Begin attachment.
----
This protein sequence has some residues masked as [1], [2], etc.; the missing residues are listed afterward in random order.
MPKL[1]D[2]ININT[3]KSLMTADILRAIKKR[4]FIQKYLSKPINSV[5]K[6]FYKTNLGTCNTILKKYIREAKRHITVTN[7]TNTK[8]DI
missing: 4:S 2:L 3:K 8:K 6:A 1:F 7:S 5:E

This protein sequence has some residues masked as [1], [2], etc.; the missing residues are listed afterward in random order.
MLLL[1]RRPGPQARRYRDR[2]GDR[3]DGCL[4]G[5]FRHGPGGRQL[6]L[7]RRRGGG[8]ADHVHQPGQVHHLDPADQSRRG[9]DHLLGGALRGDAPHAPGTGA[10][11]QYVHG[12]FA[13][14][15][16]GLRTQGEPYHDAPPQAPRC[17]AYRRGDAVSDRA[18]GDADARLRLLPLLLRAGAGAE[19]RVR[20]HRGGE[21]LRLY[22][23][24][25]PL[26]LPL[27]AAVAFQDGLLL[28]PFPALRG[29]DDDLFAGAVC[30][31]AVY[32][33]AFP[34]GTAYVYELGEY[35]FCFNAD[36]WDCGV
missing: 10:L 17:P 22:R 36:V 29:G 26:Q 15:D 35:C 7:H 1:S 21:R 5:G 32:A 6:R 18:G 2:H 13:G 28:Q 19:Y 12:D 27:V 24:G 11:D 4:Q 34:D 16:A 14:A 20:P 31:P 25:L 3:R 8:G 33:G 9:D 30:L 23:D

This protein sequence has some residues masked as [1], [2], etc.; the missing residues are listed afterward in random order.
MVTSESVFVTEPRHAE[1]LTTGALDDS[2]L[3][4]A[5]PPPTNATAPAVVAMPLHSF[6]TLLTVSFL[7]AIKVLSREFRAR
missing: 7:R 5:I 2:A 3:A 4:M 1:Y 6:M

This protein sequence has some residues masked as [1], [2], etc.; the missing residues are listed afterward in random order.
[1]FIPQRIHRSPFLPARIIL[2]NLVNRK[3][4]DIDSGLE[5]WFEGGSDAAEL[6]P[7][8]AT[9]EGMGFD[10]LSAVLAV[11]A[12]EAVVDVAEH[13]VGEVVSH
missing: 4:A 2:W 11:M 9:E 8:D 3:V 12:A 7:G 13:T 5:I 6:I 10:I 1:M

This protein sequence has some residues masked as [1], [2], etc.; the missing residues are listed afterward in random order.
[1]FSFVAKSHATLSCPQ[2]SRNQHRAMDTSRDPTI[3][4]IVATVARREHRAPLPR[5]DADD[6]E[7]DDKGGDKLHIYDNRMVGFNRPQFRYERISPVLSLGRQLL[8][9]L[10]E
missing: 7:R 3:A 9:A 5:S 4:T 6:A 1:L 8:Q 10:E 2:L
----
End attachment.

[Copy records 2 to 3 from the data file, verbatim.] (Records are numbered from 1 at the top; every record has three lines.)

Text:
This protein sequence has some residues masked as [1], [2], etc.; the missing residues are listed afterward in random order.
MLLL[1]RRPGPQARRYRDR[2]GDR[3]DGCL[4]G[5]FRHGPGGRQL[6]L[7]RRRGGG[8]ADHVHQPGQVHHLDPADQSRRG[9]DHLLGGALRGDAPHAPGTGA[10][11]QYVHG[12]FA[13][14][15][16]GLRTQGEPYHDAPPQAPRC[17]AYRRGDAVSDRA[18]GDADARLRLLPLLLRAGAGAE[19]RVR[20]HRGGE[21]LRLY[22][23][24][25]PL[26]LPL[27]AAVAFQDGLLL[28]PFPALRG[29]DDDLFAGAVC[30][31]AVY[32][33]AFP[34]GTAYVYELGEY[35]FCFNAD[36]WDCGV
missing: 10:L 17:P 22:R 36:V 29:G 26:Q 15:D 35:C 7:H 1:S 21:R 5:G 32:A 6:R 18:G 2:H 13:G 28:Q 19:Y 12:D 27:V 24:G 11:D 4:Q 34:D 16:A 14:A 20:P 31:P 25:L 3:R 8:G 33:G 9:D 30:L 23:D

This protein sequence has some residues masked as [1], [2], etc.; the missing residues are listed afterward in random order.
MVTSESVFVTEPRHAE[1]LTTGALDDS[2]L[3][4]A[5]PPPTNATAPAVVAMPLHSF[6]TLLTVSFL[7]AIKVLSREFRAR
missing: 7:R 5:I 2:A 3:A 4:M 1:Y 6:M